The Pictorial Palette is a creative exercise that selects a still from a classic film and explores its color patterns. It is our hope that these little swaths of color will provide a needed burst of energy– perhaps even inspire a smidgen of creativity–to infuse and rejuvenate the weekly drudge.
Babette Goes to War (Babette s’en va-t-en Guerre) is a 1959 light comedy starring French film star and sex goddess Brigitte Bardot. A curious little film, French director Christien-Jaque takes a lighter look at the German Occupation of France with sex-kitten Bardot as a WWII version of Mata Hari. Except … minus the street smarts.
Bardot is a German refugee in 1940s England, and because of her considerable, shall we say, assets, is recruited by British intelligence as a spy to woo horny German officers. The wooing part is easy. The espionage part? Not so much. Bardot is, simply, not cut out for the spy game and ends up hurting British intelligence more than helping … in the most adorable way possible, of course.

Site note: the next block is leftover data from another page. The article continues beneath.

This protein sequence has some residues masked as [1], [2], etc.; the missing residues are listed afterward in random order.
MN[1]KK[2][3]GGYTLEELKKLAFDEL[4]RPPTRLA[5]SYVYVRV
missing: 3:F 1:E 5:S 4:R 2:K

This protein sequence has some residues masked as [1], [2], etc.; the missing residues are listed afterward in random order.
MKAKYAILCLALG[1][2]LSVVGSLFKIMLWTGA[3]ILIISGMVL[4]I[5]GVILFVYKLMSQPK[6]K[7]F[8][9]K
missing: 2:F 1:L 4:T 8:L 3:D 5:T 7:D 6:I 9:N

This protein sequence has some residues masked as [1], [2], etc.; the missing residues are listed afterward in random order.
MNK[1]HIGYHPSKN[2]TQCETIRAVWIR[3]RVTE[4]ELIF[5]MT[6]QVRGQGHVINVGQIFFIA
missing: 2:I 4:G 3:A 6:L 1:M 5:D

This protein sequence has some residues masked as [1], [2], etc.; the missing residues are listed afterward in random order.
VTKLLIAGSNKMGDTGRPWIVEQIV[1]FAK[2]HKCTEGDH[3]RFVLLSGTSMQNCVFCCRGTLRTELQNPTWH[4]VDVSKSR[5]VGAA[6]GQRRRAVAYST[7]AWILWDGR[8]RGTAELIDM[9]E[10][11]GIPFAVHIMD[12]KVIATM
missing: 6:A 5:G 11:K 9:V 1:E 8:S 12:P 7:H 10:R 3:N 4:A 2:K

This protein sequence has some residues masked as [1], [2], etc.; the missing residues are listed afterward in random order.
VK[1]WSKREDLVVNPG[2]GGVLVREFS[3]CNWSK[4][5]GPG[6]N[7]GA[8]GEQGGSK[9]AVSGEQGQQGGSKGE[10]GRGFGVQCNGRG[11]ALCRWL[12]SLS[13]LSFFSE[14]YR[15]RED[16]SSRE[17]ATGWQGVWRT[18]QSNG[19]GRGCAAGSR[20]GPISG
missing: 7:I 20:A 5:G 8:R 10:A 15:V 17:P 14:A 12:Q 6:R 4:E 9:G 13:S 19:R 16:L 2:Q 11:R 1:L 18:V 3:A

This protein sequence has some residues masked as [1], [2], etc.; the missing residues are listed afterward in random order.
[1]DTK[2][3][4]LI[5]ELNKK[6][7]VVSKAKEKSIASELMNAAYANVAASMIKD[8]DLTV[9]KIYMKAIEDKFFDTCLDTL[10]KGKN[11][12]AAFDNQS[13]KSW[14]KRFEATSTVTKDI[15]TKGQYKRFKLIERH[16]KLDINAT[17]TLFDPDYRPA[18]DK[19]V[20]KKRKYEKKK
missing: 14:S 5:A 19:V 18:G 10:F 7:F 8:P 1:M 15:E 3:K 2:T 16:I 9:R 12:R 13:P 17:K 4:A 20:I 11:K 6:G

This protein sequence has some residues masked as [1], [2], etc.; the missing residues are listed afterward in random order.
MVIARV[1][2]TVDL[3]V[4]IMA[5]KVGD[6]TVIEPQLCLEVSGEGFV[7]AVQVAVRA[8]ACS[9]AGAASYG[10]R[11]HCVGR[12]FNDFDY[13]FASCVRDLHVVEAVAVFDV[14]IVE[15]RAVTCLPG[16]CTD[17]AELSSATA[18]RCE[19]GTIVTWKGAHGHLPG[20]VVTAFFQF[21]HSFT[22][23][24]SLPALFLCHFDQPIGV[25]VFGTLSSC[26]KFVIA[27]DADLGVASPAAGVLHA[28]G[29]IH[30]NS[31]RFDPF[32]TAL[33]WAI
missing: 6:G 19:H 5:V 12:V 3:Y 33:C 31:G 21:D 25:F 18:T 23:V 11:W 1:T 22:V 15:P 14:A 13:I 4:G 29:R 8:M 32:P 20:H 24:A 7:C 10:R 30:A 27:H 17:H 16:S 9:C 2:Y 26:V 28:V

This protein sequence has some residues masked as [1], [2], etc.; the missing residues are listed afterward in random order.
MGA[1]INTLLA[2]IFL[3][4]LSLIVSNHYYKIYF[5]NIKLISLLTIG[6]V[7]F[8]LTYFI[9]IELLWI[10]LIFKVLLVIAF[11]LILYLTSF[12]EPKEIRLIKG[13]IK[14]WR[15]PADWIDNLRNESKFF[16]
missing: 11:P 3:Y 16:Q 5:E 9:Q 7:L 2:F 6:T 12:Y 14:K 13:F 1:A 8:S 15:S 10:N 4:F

Babette Goes to War is not in print in here in the US (if it is, please someone out there correct me), and that’s probably for the best because the theatrical US release in 1959 was dubbed … and dubbed pretty darn badly. A fact that most likely accounts for the reason that the film was a flop state-side, but a big hit in France. Let’s be honest: no one wants to hear Bardot dubbed by an American. We want that sexy French accent in all its glory.
But the film itself is an overlooked piece of light, airy fun, and if by chance you come across a screening, please do give it a chance: Bardot simply sparkles in the role and more than makes up for the film’s shortcomings. In fact, it’s this writer’s opinion that comedy was actually her best skill. (Come at me!)
I love this sultry, pouty still of Bardot as Babette– and the colors make for a fittingly broody palette.
Feeling creative? Palette hexes are as follows::
#f1c1a2; #232b1c; #c4483c; #000000
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